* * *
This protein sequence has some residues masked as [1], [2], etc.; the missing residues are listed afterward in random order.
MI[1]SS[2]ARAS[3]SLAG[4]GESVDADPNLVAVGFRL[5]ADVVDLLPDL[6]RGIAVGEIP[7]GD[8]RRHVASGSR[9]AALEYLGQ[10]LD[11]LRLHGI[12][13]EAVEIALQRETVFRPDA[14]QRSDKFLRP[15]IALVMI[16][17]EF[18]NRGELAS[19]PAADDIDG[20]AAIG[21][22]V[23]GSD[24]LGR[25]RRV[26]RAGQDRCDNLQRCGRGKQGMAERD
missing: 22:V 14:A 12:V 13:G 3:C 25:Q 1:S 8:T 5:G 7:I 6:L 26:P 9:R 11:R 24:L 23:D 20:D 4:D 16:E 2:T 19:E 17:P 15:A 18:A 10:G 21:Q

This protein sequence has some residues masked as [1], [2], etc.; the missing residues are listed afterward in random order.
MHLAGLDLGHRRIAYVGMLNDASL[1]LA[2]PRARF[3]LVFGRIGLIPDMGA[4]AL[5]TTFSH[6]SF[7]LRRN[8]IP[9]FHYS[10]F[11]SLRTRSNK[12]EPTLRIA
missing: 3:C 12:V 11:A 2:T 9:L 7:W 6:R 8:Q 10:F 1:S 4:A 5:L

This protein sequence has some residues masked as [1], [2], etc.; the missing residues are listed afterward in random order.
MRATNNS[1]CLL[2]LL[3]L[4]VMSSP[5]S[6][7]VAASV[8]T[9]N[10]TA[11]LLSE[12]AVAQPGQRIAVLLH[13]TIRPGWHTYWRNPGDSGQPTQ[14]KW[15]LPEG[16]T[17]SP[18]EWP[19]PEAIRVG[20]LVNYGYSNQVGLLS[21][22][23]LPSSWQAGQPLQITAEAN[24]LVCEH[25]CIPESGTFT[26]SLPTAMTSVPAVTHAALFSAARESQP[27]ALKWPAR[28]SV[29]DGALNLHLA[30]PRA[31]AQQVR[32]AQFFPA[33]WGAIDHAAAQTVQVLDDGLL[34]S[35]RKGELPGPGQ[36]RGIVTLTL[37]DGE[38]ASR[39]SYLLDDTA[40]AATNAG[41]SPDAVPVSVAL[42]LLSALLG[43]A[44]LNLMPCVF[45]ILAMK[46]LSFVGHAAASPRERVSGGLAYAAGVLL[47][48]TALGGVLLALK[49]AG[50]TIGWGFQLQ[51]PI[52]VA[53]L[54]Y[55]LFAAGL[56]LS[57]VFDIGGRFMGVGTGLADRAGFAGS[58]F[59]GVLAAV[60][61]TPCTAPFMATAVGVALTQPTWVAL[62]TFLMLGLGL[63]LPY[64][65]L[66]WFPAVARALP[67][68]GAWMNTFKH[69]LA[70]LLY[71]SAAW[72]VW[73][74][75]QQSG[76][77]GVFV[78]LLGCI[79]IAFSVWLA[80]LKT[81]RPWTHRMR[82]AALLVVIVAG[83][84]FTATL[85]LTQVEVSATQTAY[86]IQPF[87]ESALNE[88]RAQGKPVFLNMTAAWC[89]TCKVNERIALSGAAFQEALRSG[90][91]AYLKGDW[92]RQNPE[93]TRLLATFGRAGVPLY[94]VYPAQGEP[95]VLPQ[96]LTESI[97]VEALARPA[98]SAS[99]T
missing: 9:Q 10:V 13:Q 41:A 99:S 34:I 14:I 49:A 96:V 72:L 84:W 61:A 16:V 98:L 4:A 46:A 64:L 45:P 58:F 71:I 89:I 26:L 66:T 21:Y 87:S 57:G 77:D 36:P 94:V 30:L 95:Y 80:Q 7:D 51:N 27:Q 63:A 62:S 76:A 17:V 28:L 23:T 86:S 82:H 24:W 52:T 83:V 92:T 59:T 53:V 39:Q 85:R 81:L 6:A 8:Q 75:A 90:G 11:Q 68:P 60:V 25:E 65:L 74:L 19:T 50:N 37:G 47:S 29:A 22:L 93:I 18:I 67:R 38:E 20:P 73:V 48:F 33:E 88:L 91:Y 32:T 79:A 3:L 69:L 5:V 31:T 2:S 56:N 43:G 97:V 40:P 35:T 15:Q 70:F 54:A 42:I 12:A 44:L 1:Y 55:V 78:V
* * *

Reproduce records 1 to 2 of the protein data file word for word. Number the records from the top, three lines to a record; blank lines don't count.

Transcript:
This protein sequence has some residues masked as [1], [2], etc.; the missing residues are listed afterward in random order.
MI[1]SS[2]ARAS[3]SLAG[4]GESVDADPNLVAVGFRL[5]ADVVDLLPDL[6]RGIAVGEIP[7]GD[8]RRHVASGSR[9]AALEYLGQ[10]LD[11]LRLHGI[12][13]EAVEIALQRETVFRPDA[14]QRSDKFLRP[15]IALVMI[16][17]EF[18]NRGELAS[19]PAADDIDG[20]AAIG[21][22]V[23]GSD[24]LGR[25]RRV[26]RAGQDRCDNLQRCGRGKQGMAERD
missing: 22:V 14:A 12:V 13:G 3:C 25:Q 1:S 8:T 5:G 7:I 6:L 26:P 9:R 11:R 24:L 23:D 20:D 4:D 16:E 2:T 19:E 17:P 15:A 18:A 10:G 21:Q

This protein sequence has some residues masked as [1], [2], etc.; the missing residues are listed afterward in random order.
MHLAGLDLGHRRIAYVGMLNDASL[1]LA[2]PRARF[3]LVFGRIGLIPDMGA[4]AL[5]TTFSH[6]SF[7]LRRN[8]IP[9]FHYS[10]F[11]SLRTRSNK[12]EPTLRIA
missing: 3:C 12:V 11:A 2:T 9:L 7:W 6:R 8:Q 10:F 1:S 4:A 5:L